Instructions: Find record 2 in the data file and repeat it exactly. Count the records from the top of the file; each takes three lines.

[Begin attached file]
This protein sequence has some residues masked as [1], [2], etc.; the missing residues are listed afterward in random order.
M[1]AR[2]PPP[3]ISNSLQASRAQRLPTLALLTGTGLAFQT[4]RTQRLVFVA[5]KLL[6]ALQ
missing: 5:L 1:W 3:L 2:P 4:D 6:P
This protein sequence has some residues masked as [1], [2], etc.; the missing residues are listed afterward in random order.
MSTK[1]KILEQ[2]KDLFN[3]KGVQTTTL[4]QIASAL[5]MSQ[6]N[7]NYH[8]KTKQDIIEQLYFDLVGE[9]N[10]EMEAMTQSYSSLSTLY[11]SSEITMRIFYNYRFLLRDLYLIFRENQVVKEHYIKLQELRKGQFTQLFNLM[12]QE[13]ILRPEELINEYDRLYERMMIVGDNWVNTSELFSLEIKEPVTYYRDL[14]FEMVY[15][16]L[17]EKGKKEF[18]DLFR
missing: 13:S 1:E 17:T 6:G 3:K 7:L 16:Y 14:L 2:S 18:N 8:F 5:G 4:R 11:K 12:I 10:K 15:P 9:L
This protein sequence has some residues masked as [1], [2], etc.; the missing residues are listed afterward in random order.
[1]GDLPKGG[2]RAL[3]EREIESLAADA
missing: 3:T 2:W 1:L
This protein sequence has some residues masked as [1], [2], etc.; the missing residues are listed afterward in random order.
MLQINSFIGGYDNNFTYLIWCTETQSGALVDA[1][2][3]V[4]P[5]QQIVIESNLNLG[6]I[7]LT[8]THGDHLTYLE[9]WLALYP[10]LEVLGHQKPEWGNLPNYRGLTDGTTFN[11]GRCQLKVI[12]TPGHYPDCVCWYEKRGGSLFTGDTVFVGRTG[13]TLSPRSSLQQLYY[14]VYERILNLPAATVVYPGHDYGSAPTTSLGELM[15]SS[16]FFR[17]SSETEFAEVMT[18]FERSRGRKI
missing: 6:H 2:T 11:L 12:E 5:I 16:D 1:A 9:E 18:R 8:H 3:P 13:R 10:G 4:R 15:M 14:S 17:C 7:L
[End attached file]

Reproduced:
This protein sequence has some residues masked as [1], [2], etc.; the missing residues are listed afterward in random order.
MSTK[1]KILEQ[2]KDLFN[3]KGVQTTTL[4]QIASAL[5]MSQ[6]N[7]NYH[8]KTKQDIIEQLYFDLVGE[9]N[10]EMEAMTQSYSSLSTLY[11]SSEITMRIFYNYRFLLRDLYLIFRENQVVKEHYIKLQELRKGQFTQLFNLM[12]QE[13]ILRPEELINEYDRLYERMMIVGDNWVNTSELFSLEIKEPVTYYRDL[14]FEMVY[15][16]L[17]EKGKKEF[18]DLFR
missing: 13:S 1:E 17:T 6:G 3:K 7:L 16:Y 14:L 2:S 18:N 8:F 5:G 4:R 11:K 12:I 10:K 15:P 9:L